The Pac-12 scored a rare coup this season when Washington snuck into a New Year’s Six bowl game, which meant an extra $667,000 for each school.
That’s good news for the conference and backed up commissioner Larry Scott’s comments last week that parity is “the ultimate measure of the health” of the Pac-12.
It certain isn’t quality. The Pac-12 might have gotten two teams into the New Year’s Six but never seriously entered the College Football Playoff picture despite having two teams (USC, Washington) many expected to make strong cases.
USC fell out of contention Oct. 21, when it lost to Notre Dame by 35 points. That’s more than five weeks before the end of the season. Washington never recovered from its Oct. 14 loss to Arizona State, thanks to a nonconference schedule the CFP committee never respected.
But the Pac-12 played its part too. Pac-12 teams play a nine-game schedule. SEC teams play eight. That allows Alabama to play Mercer on Nov. 18 instead of going to play, um, Georgia.
Scott said he does not envision the Pac-12 reducing its conference games, so this could continue to hurt teams trying to get into the College Football Playoff.
“There is nothing about the way the College Football Playoff was designed that mandated similar scheduling,” Scott said. “So it’s just been the nature of the system. Having said that, I think leagues — there has been a trend toward nine games. We were the first, and now you see the Big 12 doing it, and the Big Ten doing it.”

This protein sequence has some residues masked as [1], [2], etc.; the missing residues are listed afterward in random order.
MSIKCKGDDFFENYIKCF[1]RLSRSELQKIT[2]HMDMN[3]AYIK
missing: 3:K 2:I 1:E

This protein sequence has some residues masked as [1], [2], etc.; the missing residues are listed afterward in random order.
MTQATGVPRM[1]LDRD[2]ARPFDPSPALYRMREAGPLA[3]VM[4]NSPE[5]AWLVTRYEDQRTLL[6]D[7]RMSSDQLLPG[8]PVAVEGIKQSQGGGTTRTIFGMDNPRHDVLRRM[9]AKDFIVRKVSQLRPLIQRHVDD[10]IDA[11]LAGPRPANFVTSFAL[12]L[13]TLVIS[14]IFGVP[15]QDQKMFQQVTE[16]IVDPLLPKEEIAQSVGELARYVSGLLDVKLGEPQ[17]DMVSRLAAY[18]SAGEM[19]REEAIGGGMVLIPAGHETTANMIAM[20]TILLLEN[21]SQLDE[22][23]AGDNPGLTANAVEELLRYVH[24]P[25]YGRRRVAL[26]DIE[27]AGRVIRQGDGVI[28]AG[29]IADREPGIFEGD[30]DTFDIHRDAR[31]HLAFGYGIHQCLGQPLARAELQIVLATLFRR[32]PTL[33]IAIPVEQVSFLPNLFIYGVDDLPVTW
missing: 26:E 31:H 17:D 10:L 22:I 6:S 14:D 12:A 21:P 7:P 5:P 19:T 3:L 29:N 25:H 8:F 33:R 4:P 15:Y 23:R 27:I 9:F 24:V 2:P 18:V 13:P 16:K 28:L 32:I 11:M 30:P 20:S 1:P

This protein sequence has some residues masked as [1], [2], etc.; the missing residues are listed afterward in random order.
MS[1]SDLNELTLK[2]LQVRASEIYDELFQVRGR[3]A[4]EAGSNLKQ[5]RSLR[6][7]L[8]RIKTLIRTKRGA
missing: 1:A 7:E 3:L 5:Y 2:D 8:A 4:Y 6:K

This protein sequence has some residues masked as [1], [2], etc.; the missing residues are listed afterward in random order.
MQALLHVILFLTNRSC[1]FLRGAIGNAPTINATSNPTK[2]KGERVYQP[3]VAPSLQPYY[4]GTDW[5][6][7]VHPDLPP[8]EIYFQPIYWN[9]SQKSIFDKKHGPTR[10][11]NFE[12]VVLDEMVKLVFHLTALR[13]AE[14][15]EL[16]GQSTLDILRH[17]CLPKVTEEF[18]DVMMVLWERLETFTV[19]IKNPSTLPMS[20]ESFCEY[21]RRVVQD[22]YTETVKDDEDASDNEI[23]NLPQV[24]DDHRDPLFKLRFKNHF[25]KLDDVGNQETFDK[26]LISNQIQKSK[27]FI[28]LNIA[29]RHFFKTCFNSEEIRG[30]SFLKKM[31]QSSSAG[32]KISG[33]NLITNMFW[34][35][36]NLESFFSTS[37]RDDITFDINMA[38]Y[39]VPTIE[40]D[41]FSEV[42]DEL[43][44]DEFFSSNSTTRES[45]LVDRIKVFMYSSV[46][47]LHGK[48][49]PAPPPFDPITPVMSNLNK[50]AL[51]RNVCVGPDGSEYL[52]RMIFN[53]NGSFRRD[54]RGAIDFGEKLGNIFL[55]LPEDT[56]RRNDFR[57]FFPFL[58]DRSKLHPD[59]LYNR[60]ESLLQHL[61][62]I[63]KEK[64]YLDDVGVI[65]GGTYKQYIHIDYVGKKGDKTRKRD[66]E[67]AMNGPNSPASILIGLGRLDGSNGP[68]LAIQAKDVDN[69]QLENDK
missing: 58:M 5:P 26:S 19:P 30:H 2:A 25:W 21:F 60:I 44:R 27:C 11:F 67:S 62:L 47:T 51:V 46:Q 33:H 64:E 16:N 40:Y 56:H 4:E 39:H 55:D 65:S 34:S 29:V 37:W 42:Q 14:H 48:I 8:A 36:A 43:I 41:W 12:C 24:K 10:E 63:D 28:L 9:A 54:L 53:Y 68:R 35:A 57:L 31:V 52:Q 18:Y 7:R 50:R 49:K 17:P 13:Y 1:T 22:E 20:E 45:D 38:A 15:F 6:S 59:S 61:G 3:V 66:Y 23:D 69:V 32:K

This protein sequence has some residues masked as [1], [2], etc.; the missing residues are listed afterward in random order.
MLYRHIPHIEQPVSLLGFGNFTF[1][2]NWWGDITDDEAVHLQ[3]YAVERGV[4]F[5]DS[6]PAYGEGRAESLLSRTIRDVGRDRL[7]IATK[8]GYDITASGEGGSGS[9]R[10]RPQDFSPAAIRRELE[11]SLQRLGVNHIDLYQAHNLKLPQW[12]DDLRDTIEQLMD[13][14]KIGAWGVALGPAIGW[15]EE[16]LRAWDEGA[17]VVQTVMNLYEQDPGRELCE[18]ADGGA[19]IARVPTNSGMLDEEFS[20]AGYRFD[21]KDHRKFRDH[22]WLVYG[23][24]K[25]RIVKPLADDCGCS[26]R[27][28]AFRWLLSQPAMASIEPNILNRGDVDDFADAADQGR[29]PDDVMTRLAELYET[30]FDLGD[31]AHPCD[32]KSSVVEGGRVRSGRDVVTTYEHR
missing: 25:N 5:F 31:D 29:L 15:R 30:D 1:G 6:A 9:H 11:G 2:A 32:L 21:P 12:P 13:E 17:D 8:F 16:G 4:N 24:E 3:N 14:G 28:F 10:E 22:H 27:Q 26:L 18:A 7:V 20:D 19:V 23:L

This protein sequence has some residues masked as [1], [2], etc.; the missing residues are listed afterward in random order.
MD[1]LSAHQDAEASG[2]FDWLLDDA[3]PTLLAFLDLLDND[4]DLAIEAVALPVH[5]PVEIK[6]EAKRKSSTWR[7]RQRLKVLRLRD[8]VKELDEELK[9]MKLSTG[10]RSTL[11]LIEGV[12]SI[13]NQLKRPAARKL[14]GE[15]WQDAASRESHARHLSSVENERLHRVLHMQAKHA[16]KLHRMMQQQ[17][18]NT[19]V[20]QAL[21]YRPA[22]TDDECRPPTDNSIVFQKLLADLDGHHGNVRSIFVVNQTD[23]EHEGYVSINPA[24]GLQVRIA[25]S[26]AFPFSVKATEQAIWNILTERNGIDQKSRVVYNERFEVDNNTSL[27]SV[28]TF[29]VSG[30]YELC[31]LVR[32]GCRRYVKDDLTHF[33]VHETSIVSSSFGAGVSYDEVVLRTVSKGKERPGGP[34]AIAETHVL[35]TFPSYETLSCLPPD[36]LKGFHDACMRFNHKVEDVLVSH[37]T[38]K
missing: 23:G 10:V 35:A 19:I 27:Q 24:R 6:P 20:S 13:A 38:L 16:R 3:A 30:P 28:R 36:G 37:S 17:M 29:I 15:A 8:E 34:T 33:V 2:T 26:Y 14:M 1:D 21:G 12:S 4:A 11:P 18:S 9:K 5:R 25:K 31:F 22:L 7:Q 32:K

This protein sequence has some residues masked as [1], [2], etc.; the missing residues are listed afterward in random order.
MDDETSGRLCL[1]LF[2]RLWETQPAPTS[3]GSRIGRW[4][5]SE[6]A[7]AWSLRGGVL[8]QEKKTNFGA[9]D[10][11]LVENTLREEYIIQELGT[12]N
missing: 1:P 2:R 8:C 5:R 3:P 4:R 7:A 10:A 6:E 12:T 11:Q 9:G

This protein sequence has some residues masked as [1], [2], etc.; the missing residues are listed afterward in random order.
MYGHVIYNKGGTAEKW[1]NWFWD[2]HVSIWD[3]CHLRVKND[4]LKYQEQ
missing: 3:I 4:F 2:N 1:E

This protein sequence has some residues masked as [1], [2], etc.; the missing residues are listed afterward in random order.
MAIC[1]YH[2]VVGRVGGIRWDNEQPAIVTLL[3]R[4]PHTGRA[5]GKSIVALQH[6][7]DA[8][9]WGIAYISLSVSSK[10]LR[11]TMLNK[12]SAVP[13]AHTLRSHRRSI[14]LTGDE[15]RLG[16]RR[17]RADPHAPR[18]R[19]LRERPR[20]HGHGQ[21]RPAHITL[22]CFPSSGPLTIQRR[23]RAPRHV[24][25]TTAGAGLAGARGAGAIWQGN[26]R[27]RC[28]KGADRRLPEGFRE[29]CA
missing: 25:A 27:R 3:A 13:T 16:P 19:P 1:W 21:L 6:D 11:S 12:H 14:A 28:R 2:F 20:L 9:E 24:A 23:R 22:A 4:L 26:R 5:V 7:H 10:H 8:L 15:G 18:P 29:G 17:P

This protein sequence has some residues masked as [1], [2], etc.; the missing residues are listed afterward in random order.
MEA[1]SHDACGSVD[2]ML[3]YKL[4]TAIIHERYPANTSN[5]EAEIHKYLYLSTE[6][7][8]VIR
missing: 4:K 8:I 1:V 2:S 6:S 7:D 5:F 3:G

The problem is the ACC does not do it. The SEC was supposed to but is not doing it. The Pac-12 needs to be as cutthroat as the SEC if it wants to win national titles.
The CFP committee made it clear conference championships are meaningless by ignoring the Big Ten champs the past two years and taking Alabama, which did not make the SEC title game. Alabama is one of the best four teams in the country, but it also plays in a conference that gives it the best chance for success.
The Crimson Tide wasn’t playing a Friday night road game this season. Who did? USC and Washington. Both lost. A 12-1 USC or 12-1 Washington would give the committee a lot more to think about.
I can’t imagine the Pac-12 stays at Levi’s Stadium once a new stadium gets built in Las Vegas. There were tarps covering the entire upper deck for the USC-Stanford game and the announced crowd of 48,000 appeared to be less. And that was with Stanford playing a mock home game.
Never trust a…